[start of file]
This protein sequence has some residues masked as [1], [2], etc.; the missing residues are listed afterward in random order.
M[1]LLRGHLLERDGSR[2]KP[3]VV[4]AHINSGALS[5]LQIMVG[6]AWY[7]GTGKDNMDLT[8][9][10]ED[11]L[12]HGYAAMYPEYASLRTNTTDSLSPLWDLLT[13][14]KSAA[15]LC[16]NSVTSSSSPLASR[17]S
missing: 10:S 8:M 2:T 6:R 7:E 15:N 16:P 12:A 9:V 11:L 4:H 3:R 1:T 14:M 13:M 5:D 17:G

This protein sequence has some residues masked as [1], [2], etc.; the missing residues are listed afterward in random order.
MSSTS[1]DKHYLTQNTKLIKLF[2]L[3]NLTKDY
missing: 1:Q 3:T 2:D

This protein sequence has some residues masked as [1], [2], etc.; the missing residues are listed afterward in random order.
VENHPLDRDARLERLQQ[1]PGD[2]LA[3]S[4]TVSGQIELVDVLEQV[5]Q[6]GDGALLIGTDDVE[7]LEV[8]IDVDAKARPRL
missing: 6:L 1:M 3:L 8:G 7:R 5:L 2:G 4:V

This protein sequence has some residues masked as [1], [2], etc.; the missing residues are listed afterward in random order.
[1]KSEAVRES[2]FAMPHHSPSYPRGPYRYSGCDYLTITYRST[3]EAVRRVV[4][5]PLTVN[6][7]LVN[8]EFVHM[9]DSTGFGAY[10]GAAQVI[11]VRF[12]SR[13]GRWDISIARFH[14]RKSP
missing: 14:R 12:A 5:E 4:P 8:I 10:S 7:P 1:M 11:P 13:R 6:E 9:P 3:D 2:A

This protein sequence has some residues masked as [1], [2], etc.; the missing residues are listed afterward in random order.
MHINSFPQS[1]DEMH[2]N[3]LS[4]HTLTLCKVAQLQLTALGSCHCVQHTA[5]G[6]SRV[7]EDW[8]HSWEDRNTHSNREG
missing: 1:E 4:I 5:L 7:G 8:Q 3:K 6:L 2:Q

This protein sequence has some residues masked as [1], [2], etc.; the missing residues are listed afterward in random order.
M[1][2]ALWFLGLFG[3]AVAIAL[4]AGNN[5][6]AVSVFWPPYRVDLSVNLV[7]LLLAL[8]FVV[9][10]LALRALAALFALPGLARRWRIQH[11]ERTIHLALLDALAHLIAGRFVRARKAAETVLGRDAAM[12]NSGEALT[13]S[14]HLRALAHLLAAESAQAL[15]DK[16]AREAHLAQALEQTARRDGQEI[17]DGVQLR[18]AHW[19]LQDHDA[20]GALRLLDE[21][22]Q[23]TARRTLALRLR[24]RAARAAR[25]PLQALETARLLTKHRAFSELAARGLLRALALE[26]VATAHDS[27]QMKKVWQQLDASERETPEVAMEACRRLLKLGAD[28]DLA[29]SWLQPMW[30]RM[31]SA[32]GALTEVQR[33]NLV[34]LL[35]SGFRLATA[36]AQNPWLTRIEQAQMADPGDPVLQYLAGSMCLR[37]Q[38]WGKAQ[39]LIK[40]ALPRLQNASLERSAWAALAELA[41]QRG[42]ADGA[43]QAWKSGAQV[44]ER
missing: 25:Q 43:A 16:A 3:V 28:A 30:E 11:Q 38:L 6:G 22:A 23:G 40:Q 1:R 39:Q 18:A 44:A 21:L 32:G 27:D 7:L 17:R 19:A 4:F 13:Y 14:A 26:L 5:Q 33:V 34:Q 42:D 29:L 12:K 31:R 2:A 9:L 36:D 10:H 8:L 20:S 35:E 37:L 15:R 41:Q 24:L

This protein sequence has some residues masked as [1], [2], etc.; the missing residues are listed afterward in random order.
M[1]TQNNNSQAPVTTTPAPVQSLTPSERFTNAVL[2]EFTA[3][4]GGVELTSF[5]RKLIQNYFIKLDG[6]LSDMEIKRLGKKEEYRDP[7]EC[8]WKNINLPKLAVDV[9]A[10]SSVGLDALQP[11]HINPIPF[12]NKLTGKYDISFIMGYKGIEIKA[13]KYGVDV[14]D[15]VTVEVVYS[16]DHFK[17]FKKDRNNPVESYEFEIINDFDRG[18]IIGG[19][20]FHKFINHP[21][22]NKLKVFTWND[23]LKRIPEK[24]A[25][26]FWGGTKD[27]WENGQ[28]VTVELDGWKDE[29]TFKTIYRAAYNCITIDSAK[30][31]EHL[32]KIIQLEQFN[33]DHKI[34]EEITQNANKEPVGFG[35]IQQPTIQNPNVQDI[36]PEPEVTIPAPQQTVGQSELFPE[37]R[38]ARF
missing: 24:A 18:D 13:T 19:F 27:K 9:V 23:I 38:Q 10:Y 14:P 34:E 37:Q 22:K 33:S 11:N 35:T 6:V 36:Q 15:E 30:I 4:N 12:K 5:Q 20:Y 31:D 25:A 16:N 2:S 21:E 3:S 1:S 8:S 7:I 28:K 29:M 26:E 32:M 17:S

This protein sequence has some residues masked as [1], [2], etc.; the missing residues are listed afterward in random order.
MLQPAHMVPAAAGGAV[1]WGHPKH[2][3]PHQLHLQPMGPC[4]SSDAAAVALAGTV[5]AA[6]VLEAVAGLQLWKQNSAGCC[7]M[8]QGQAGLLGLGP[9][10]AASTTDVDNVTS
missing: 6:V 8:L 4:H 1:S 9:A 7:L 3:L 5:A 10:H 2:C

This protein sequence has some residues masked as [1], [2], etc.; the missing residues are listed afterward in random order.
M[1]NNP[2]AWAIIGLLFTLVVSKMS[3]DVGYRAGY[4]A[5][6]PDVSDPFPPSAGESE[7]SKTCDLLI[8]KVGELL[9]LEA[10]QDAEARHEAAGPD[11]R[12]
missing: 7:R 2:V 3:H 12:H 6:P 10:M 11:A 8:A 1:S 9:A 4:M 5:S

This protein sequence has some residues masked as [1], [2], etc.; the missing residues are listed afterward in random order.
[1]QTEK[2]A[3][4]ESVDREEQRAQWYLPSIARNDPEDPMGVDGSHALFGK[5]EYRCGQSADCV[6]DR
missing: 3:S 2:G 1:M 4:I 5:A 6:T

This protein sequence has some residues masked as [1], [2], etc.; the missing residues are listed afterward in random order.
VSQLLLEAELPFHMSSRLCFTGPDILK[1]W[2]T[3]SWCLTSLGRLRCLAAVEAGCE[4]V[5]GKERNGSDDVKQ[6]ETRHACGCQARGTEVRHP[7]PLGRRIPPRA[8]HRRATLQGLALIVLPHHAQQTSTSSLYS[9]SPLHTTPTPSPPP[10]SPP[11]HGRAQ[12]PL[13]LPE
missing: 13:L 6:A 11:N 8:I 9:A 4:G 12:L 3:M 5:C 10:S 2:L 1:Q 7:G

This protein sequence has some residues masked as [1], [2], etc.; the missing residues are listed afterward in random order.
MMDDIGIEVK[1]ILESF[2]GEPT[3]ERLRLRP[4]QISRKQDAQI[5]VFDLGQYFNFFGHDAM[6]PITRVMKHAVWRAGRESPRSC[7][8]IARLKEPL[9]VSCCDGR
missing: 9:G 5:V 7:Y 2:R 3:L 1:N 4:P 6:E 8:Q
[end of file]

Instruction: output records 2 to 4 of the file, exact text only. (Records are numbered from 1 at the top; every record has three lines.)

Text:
This protein sequence has some residues masked as [1], [2], etc.; the missing residues are listed afterward in random order.
MSSTS[1]DKHYLTQNTKLIKLF[2]L[3]NLTKDY
missing: 1:Q 3:T 2:D

This protein sequence has some residues masked as [1], [2], etc.; the missing residues are listed afterward in random order.
VENHPLDRDARLERLQQ[1]PGD[2]LA[3]S[4]TVSGQIELVDVLEQV[5]Q[6]GDGALLIGTDDVE[7]LEV[8]IDVDAKARPRL
missing: 6:L 1:M 3:L 8:G 7:R 5:L 2:G 4:V

This protein sequence has some residues masked as [1], [2], etc.; the missing residues are listed afterward in random order.
[1]KSEAVRES[2]FAMPHHSPSYPRGPYRYSGCDYLTITYRST[3]EAVRRVV[4][5]PLTVN[6][7]LVN[8]EFVHM[9]DSTGFGAY[10]GAAQVI[11]VRF[12]SR[13]GRWDISIARFH[14]RKSP
missing: 14:R 12:A 5:E 4:P 8:I 10:S 7:P 1:M 11:P 13:R 6:E 9:P 3:D 2:A